The rousing story of the last gasp of human agency and how today’s best and brightest minds are endeavoring to put an end to it.
It used to be that to diagnose an illness, interpret legal documents, analyze foreign policy, or write a newspaper article you needed a human being with specific skills - and maybe an advanced degree or two. These days, high-level tasks are increasingly being handled by algorithms that can do precise work not only with speed but also with nuance. These "bots" started with human programming and logic, but now their reach extends beyond what their creators ever expected.
In this fascinating, frightening audiobook, Christopher Steiner tells the story of how algorithms took over - and shows why the "bot revolution" is about to spill into every aspect of our lives, often silently, without our knowledge. The May 2010 "Flash Crash" exposed Wall Street’s reliance on trading bots to the tune of a 998-point market drop and $1 trillion in vanished market value. But that was just the beginning. In Automate This, we meet bots that drive cars, pen haikus, and write music mistaken for Bach’s. They listen in on our customer service calls and figure out what Iran would do in the event of a nuclear standoff. There are algorithms that can pick out the most cohesive crew of astronauts for a space mission or identify the next Jeremy Lin. Some can even ingest statistics from baseball games and spit out pitch-perfect sports journalism indistinguishable from that produced by humans.
The interaction of man and machine can make our lives easier. But what will the world look like when algorithms control our hospitals, our roads, our culture, and our national security? What happens to businesses when we automate judgment and eliminate human instinct? And what role will be left for doctors, lawyers, writers, truck drivers, and many others? Who knows - maybe there’s a bot learning to do your job right this minute.
©2012 Christopher Steiner (P)2012 Gildan Media LLC
"Algorithms are affecting every field of human endeavor, from markets to medicine, poker to pop music. Listen to this audiobook if you want to understand the most powerful force shaping the world today and tomorrow." (Andrew McAfee, principal research scientist, MIT; coauthor of Race Against the Machine)
Rationalist, economist and transhumanist, interested in tech, science and entrepreneurship. Works in politics.
Lots of good stories. A bit obsolete. Interesting about ycombinator. But few actual algorithms to learn from.
This is a wide but shallow non-technical pop science insight into many of the algorithms that automate our world. It is interesting to the uninvolved people, perhaps inspiring to some, and a waste of time to those who know a thing or two about the areas discussed in this book. The narrator is clear but sounds like a dumb computer algorithm himself.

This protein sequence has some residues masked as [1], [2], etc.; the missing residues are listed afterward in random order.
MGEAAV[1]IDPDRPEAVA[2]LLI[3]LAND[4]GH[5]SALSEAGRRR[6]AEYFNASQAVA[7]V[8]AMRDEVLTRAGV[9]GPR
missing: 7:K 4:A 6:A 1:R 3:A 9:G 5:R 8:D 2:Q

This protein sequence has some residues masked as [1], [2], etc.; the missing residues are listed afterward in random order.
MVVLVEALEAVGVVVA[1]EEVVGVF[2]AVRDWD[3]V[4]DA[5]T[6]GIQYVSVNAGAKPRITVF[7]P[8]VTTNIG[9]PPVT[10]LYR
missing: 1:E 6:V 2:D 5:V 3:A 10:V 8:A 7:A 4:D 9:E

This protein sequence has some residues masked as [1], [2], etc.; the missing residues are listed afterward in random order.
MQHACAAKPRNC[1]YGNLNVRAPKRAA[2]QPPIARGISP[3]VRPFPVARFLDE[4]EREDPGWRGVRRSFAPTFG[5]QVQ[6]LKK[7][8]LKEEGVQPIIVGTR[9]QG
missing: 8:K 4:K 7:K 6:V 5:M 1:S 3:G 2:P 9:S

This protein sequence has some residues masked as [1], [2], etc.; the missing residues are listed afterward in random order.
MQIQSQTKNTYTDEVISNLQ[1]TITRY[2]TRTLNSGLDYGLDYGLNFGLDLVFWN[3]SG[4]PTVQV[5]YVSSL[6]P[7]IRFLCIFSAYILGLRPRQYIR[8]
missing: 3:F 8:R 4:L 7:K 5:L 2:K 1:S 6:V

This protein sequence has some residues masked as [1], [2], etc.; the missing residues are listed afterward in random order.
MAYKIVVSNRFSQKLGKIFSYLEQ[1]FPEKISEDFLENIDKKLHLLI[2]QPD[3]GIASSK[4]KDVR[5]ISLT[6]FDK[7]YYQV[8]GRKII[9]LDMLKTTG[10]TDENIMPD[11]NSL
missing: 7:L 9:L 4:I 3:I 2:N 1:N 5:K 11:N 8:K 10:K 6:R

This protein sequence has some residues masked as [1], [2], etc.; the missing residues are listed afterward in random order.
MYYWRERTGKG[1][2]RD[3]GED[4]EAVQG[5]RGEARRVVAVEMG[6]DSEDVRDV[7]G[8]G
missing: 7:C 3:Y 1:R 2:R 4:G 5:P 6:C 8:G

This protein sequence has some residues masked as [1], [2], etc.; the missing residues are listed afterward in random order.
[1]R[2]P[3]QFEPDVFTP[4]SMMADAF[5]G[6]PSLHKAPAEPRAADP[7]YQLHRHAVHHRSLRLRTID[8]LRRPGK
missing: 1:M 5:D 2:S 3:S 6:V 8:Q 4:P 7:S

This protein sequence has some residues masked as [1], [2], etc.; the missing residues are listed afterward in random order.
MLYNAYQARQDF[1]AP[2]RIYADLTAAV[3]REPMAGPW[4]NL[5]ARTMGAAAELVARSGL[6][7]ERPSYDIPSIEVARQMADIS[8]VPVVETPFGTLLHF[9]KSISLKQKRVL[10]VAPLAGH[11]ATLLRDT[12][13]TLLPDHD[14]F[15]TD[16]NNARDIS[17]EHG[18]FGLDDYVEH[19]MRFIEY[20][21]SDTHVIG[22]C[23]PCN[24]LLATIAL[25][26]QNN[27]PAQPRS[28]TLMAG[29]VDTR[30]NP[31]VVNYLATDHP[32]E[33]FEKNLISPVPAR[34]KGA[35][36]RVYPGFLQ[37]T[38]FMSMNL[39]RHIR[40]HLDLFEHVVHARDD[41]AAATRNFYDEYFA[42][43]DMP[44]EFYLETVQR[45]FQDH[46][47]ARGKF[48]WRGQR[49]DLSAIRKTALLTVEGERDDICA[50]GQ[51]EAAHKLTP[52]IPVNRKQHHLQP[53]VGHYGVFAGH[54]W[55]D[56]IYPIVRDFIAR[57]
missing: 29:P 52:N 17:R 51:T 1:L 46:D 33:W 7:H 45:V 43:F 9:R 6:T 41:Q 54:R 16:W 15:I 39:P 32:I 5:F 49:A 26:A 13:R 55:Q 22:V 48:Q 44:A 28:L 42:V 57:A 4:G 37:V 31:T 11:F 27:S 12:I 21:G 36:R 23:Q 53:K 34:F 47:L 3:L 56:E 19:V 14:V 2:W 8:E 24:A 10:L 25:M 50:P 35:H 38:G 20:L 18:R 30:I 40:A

I'm a web developer based out of Sacramento, I listen to books while I work, and love audible.
This book really got me interested in Artificial Intelligence and what it can do for society. Highly recommended for anyone interested in computer science.
Very informative and well researched. Accessible to both technical and non-technical audience. A good overview of where we are heading technologically speaking.
I listen to a variety of audio books constantly in car and gym. My reviews remind me what I’ve read & are hopefully helpful to you as well.
This is not highly technical and doesn't explain any "how to's", but it does provide the reader with a perspective and introductory information to discover how automation is - and will continue to - impact our lives (favorably or not).
Book covers topics of wall street high-frequency trading and other money-making algorithms, music industry, gambling, medical diagnosis, selecting staff for certain jobs (astronauts, for example), and telemarketing.
Good enough to recommend if you are looking to learn a little something, but not for those looking for more that just a glimpse into the use and possibilities of automation/algorithms.
I don't finish most audible books since I lose interest or feel like I already know everything they are saying. This one kept my attention to the end. I am a computer engineer, so it is interesting for the technical audience. All the concepts are explained clearly in story format, so it would be understandable for all audiences.
The only other audio book that has kept my attention the whole way through recently is "Makers: The New Industrial Revolution"
This book tells interesting stories of examples where algorithms are being used for business and every day life.
Great book. Starts off with strong Wall Street focus and then goes broader. Good look at links between human brains and software and big data. I listened at 3 x speed and narration was fine and clear.
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